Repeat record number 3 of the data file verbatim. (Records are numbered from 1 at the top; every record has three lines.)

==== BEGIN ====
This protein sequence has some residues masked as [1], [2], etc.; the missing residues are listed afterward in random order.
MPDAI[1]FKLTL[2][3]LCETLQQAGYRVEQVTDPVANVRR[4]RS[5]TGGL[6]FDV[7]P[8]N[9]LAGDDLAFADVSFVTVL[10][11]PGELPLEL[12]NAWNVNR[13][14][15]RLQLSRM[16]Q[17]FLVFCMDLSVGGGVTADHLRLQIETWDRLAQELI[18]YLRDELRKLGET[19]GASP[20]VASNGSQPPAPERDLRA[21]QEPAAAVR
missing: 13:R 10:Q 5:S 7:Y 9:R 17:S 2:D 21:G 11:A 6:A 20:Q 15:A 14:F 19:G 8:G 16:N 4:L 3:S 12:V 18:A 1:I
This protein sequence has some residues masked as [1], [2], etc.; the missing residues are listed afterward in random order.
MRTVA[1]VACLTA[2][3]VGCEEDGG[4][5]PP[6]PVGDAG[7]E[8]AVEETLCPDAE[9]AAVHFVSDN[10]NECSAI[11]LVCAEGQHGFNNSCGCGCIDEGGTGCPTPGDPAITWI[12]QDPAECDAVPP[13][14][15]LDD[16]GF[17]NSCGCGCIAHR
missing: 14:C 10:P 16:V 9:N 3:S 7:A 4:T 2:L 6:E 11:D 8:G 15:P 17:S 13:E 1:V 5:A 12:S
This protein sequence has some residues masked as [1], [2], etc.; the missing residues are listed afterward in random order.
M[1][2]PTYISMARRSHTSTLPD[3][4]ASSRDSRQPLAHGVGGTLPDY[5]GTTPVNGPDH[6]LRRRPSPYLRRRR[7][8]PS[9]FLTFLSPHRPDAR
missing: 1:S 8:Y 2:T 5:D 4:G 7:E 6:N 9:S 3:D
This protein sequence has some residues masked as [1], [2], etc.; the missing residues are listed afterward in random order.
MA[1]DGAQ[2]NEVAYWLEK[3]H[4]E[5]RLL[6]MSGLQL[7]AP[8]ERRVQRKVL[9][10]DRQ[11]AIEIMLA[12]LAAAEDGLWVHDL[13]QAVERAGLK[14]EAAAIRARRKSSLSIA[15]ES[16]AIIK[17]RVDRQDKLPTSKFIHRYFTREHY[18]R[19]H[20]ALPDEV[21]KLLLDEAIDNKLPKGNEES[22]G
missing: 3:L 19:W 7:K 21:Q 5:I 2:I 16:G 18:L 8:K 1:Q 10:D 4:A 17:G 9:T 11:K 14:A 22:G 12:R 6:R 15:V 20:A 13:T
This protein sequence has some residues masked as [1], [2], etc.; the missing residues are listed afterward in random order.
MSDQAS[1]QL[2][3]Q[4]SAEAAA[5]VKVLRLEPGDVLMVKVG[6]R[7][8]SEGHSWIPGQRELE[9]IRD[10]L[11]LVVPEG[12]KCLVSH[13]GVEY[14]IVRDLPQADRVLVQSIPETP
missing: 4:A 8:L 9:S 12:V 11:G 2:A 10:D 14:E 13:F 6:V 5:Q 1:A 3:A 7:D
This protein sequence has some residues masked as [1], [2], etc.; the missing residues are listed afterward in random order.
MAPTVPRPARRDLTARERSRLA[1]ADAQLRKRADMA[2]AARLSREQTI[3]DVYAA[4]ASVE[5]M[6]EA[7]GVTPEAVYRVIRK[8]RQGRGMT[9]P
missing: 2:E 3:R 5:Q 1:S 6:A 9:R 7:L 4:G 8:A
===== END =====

This protein sequence has some residues masked as [1], [2], etc.; the missing residues are listed afterward in random order.
M[1][2]PTYISMARRSHTSTLPD[3][4]ASSRDSRQPLAHGVGGTLPDY[5]GTTPVNGPDH[6]LRRRPSPYLRRRR[7][8]PS[9]FLTFLSPHRPDAR
missing: 1:S 8:Y 2:T 5:D 4:G 7:E 6:N 9:S 3:D